These are the actions of the private security guards entrusted by the Home Office to ensure the safe removal of Mr Mubenga from the UK. What utter contempt for human dignity and life. Today the jury sitting on the inquest into his death found that he had been unlawfully killed. The CPS must now urgently reconsider whether criminal charges should be brought.
The Home Office is also culpable. The department has long used a restraint policy designed for inmates in prisons against people being removed by aircraft. The Home Office has known for years that the policy is unsafe. It’s a procedure tailored to the prison environment and to well-trained staff, with access to healthcare, operating in conditions with adequate space. It was never designed with the confines of aircraft in mind – surroundings where space is short, where someone may be panicking for long periods, where oxygen levels may be low and where the person being removed is seated; a position with a particularly high risk of asphyxia.
At Liberty we tried hard to look at the restraint policy, but our request was refused. Home Office officials argued that if the techniques were made public, detainees might learn them and be able to counter them. So we’ve been unable to show the policy to our restraint expert to see how safe it is. Don’t worry, says the Home Office – our own experts have taken a look: they assure us that, while the techniques aren’t designed for aircraft, “their use (is) not fundamentally dangerous and could be safe so long as staff had adequate awareness of potential issues such as positional asphyxia”.
But staff do not have adequate awareness. The CPS described the training provided to the guards in Mr Mubenga's case as unclear in terms of the “nature of… implications of... (and) danger signs of positional asphyxia”. The CPS also commented that both the training and the policy were lacking in several serious ways. And since 2008 the Home Office has been urged – by its own experts – to introduce “scenario-based” training for guards carrying out removals by aircraft. What was done with that advice? To quote the Home Office’s lawyer, it was “put in a box marked ‘too difficult’” and lost.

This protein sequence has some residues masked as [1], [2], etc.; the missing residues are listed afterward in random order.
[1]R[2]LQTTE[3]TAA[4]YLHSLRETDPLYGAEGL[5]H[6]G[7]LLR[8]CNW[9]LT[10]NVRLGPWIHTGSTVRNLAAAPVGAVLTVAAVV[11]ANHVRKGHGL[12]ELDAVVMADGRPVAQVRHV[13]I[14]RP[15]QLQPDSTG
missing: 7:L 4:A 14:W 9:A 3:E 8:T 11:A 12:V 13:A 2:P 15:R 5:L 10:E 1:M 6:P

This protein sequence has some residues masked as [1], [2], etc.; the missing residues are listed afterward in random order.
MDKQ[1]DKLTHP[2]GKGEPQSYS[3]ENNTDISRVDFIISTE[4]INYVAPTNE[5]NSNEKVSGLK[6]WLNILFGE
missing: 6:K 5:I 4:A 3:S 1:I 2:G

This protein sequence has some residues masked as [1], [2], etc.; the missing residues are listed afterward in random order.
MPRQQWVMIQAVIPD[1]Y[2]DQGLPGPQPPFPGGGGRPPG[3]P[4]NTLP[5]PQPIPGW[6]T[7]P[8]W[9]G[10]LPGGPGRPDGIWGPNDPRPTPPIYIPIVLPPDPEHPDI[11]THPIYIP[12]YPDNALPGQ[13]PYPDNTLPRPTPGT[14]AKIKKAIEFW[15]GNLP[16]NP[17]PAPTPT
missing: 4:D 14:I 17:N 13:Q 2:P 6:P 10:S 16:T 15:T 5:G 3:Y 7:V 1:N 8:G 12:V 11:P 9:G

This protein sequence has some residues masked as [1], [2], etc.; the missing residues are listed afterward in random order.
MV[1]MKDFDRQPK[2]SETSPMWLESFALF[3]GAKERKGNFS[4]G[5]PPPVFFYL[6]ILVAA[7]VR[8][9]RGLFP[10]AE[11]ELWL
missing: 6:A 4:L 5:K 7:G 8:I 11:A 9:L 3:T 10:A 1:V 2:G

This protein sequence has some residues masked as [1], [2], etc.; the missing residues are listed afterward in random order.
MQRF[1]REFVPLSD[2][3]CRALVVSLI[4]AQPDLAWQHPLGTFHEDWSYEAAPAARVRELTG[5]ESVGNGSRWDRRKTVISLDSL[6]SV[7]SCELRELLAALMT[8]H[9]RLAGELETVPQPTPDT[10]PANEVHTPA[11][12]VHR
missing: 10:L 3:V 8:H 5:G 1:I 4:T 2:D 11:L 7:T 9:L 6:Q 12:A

All this is quite apart from the culpability of those individual guards now found to have unlawfully killed Mr Mubenga. It is clear that neither UKBA nor the private security companies have taken steps to ensure that racists are not employed to perform this terribly sensitive and difficult job.
Since we launched our Judicial Review of the policy on restraint in aircraft, the Home Office has agreed to a review which is now underway. This should have been done years ago. And the Home Office should have ensured that the private companies to whom it outsources this work employ the right people. It’s far too late for Mr Mubenga, who paid the ultimate price for the department’s fatal indifference. Hopefully the CPS will now do all they can to ensure there’s finally some proper accountability and justice.